2. GZ Guilt Theorem: Everything happens as outlined in the evidence up to the point in the non emergency call where George says “shit, he’s running”. Then George jogs/hustles to the T intersection, Trayvon ran to the T then went left toward the back of Jayne Surdyka’s house and hides in the darkness. George continues to Retreat View Circle and completes the non emergency call and hangs up. He draws his gun for the walk back in the dark with his baby flashlight out, this provides just enough light for the hiding Trayvon to see the outline of a man hunting him with gun drawn. Trayvon pounces from the darkness and tackles GZ at the T, GZ drops the baby flashlight straight down and the gun flies behind John Goode’s house. GZ and T both know the gun is in play now and run the direction the gun flew. TM tackles GZ and bashes his head against the sidewalk, JG tells them to stop (Lauer 911 call is already recording) GZ scoots off the sidewalk. TM still fighting for his life continues to punch GZ, they struggle until GZ frantic hands finds the gun in the grass, he points it at TM and fires one round. That is obviously timed with the Lauer 911 sound. Mora’s testimony makes sense then as well as Johnathon M’s story. Explains GZ comment of “Just tell her I shot someone” he knew all along because he’d had planned on shooting someone. All Rachel Jenteal needed to do was say Trayvon mentioned he was hiding and that “Now that creepy ass guy that I told you about has gotten out of his vehicle and has a gun out and a flashlight. I’m worried hes looking for me” Then she should’ve went on to say “TM said I’m gonna tackle this guy” then the phone cuts off. The SAO then introduces all of the bad TM evidence, that he was a bad kid and liked fighting, the cell phone, pot, etc. They (SAO) plays up the fighting and bad behavior/suspensions to Prove Beyond a Reasonable doubt that TM was batshit crazy and wasn’t afraid of engaging an individual with a gun drawn. Of course he would attack the guy because he’s such a bad kid…come on BDLR use the overwhelming evidence you have available (wanna be gangster, who was obviously high on some “fine a** lean” as he was found with 2 out of 3 the necessary ingredients on his body)…life gives you lemons you make lemonade. They had the full availability to have RJ tell any sort of story they wanted…too bad BC wasn’t smart enough to fabricate a better story upfront. Even so they couldve had her just change her testimony a third time to tell the GZ hunting story and reason that it changed was because she was scared if she told police TM attacked GZ with gun out it would get TM in trouble (again she knew he was a fighter thats why she wasn’t worried when he didn’t call her back, she figured he’s just been celebrating his victory over GZ and passed out on some fine lean)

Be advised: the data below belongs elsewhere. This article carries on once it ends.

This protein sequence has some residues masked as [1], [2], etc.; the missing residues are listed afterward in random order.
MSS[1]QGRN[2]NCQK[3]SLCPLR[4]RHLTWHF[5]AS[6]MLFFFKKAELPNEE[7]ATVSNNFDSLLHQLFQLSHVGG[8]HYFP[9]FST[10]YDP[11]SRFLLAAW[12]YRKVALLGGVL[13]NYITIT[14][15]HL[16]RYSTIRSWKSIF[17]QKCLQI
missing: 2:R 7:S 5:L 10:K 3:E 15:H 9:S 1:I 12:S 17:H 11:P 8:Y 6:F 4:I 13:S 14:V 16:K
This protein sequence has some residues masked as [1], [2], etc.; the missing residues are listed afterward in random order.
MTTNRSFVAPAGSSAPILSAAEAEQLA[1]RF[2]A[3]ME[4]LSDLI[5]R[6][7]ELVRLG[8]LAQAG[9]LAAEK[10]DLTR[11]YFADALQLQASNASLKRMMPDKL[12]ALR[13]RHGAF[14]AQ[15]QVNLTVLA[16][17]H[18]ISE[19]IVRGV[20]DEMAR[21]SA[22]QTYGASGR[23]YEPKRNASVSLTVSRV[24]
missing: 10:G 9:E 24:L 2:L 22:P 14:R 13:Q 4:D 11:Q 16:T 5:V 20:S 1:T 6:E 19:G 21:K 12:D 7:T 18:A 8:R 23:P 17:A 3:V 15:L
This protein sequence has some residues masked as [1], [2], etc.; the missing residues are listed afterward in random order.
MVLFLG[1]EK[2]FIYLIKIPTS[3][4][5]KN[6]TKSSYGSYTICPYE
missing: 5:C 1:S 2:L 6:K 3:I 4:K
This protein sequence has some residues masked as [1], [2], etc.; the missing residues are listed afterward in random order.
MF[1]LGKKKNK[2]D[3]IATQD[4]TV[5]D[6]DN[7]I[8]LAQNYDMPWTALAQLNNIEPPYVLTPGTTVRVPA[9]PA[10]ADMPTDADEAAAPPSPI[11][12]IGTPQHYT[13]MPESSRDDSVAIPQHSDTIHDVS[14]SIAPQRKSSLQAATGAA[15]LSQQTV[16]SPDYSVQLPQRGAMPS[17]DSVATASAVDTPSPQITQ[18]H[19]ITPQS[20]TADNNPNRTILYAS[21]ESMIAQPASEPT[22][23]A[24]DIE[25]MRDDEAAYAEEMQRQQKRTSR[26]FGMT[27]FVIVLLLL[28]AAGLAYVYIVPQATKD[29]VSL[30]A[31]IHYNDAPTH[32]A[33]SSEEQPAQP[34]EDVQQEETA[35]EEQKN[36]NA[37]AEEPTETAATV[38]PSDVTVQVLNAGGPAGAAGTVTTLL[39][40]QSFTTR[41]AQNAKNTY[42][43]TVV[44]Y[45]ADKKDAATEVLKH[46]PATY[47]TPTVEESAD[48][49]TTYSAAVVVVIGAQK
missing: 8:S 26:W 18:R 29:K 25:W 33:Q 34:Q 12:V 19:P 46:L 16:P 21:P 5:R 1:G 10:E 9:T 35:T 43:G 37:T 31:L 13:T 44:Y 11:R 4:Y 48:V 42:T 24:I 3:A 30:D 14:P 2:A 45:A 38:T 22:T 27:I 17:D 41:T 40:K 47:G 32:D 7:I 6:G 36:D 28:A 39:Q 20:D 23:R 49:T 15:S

Thank you very much! “mic drop” boom, it was Colonel Mustard in the library with the candlestick!

  3. Casey Anthony Trial = “The Perfect Storm”
    Trayvon Martin Trial = “The Imperfect Storm”…

    Also…One important point to consider – without being extremist or paranoid – is the various forms of corrupt political agendas hoping to use – and magnify – tensions of the trial aftermath -into politically divisive racial tensions that serve their own interests. Very important to be able to read between the lines for provocateuring and disinfo.

  4. The Zimmerman trucker rescue story is just as likely to be true as a
    fabricated psy-op. Watch to see if he’s discovered nursing abandoned
    puppies back to life in the next 48 hours. …

    Whatever you believe about the roles of the various players in this event,
    at this point most important is not letting it be manipulated into a mass
    racial conflict or provocation of violence against govt. – because there
    are rogue elements of govt that have invested a lot into trying to spin this
    into a massive engineered “civil unrest” that would enable a declaration
    of martial law and more steps toward a more comprehensive totalitarian
    form of govt. and a fast and furious illegal govt. power grab far better
    facilitated by gun bans and confiscations – even better if they are
    demanded by a fearful public that’s now more eager to dis the forefathers
    and trade liberty for what they wrongly think is security.
    Objective thinking that is neither gullible nor paranoid is key.